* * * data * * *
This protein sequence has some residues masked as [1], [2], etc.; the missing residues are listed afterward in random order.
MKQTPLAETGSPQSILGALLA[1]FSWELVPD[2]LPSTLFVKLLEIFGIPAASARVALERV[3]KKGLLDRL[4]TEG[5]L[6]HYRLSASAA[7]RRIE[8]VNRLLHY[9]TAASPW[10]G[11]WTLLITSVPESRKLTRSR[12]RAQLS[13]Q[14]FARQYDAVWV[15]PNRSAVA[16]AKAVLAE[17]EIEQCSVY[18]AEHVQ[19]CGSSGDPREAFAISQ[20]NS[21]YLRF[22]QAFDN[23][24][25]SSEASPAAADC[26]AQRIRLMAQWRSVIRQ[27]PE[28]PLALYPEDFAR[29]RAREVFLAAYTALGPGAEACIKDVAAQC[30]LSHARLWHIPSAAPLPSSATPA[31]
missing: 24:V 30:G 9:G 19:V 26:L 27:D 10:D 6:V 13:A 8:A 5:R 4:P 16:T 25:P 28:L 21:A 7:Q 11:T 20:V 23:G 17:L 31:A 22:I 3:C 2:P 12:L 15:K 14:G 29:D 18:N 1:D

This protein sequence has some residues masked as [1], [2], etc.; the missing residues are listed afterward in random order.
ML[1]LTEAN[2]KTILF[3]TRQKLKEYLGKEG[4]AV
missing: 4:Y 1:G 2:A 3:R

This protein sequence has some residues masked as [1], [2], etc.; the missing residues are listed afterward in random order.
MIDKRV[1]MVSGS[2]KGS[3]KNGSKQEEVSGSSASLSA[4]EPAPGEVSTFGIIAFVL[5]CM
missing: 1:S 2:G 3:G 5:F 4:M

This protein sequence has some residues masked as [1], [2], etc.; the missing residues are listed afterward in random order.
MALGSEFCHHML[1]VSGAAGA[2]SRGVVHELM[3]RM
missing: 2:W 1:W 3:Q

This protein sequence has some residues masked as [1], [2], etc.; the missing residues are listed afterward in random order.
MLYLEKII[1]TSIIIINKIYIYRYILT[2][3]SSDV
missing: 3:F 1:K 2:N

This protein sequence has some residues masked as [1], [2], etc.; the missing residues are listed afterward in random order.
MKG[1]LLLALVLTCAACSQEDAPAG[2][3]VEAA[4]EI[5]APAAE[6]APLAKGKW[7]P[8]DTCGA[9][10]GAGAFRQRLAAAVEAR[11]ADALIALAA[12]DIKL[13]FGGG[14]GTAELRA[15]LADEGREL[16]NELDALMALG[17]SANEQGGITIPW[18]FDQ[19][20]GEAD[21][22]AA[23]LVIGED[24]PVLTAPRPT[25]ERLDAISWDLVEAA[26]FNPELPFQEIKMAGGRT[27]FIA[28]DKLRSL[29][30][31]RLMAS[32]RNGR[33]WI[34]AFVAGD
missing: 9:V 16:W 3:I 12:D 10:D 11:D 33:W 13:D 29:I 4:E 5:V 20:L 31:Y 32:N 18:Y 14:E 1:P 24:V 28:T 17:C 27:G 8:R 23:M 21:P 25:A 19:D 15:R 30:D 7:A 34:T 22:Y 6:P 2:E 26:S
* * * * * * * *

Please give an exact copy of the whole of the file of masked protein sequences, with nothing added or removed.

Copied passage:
This protein sequence has some residues masked as [1], [2], etc.; the missing residues are listed afterward in random order.
MKQTPLAETGSPQSILGALLA[1]FSWELVPD[2]LPSTLFVKLLEIFGIPAASARVALERV[3]KKGLLDRL[4]TEG[5]L[6]HYRLSASAA[7]RRIE[8]VNRLLHY[9]TAASPW[10]G[11]WTLLITSVPESRKLTRSR[12]RAQLS[13]Q[14]FARQYDAVWV[15]PNRSAVA[16]AKAVLAE[17]EIEQCSVY[18]AEHVQ[19]CGSSGDPREAFAISQ[20]NS[21]YLRF[22]QAFDN[23][24][25]SSEASPAAADC[26]AQRIRLMAQWRSVIRQ[27]PE[28]PLALYPEDFAR[29]RAREVFLAAYTALGPGAEACIKDVAAQC[30]LSHARLWHIPSAAPLPSSATPA[31]
missing: 24:V 30:G 9:G 19:V 26:L 27:D 10:D 6:V 13:A 8:A 5:R 4:P 16:T 25:P 28:L 21:A 7:Q 11:T 20:V 23:G 17:L 31:A 22:I 3:C 2:P 12:L 15:K 14:G 29:D 18:N 1:D

This protein sequence has some residues masked as [1], [2], etc.; the missing residues are listed afterward in random order.
ML[1]LTEAN[2]KTILF[3]TRQKLKEYLGKEG[4]AV
missing: 4:Y 1:G 2:A 3:R

This protein sequence has some residues masked as [1], [2], etc.; the missing residues are listed afterward in random order.
MIDKRV[1]MVSGS[2]KGS[3]KNGSKQEEVSGSSASLSA[4]EPAPGEVSTFGIIAFVL[5]CM
missing: 1:S 2:G 3:G 5:F 4:M

This protein sequence has some residues masked as [1], [2], etc.; the missing residues are listed afterward in random order.
MALGSEFCHHML[1]VSGAAGA[2]SRGVVHELM[3]RM
missing: 2:W 1:W 3:Q

This protein sequence has some residues masked as [1], [2], etc.; the missing residues are listed afterward in random order.
MLYLEKII[1]TSIIIINKIYIYRYILT[2][3]SSDV
missing: 3:F 1:K 2:N

This protein sequence has some residues masked as [1], [2], etc.; the missing residues are listed afterward in random order.
MKG[1]LLLALVLTCAACSQEDAPAG[2][3]VEAA[4]EI[5]APAAE[6]APLAKGKW[7]P[8]DTCGA[9][10]GAGAFRQRLAAAVEAR[11]ADALIALAA[12]DIKL[13]FGGG[14]GTAELRA[15]LADEGREL[16]NELDALMALG[17]SANEQGGITIPW[18]FDQ[19][20]GEAD[21][22]AA[23]LVIGED[24]PVLTAPRPT[25]ERLDAISWDLVEAA[26]FNPELPFQEIKMAGGRT[27]FIA[28]DKLRSL[29][30][31]RLMAS[32]RNGR[33]WI[34]AFVAGD
missing: 9:V 16:W 3:I 12:D 10:D 11:D 33:W 13:D 29:I 4:E 5:V 20:L 31:Y 32:N 18:Y 14:E 1:P 24:V 28:T 17:C 27:G 8:R 23:M 21:P 25:A 19:D 15:R 30:D 7:A 34:T 22:Y 6:P 2:E 26:S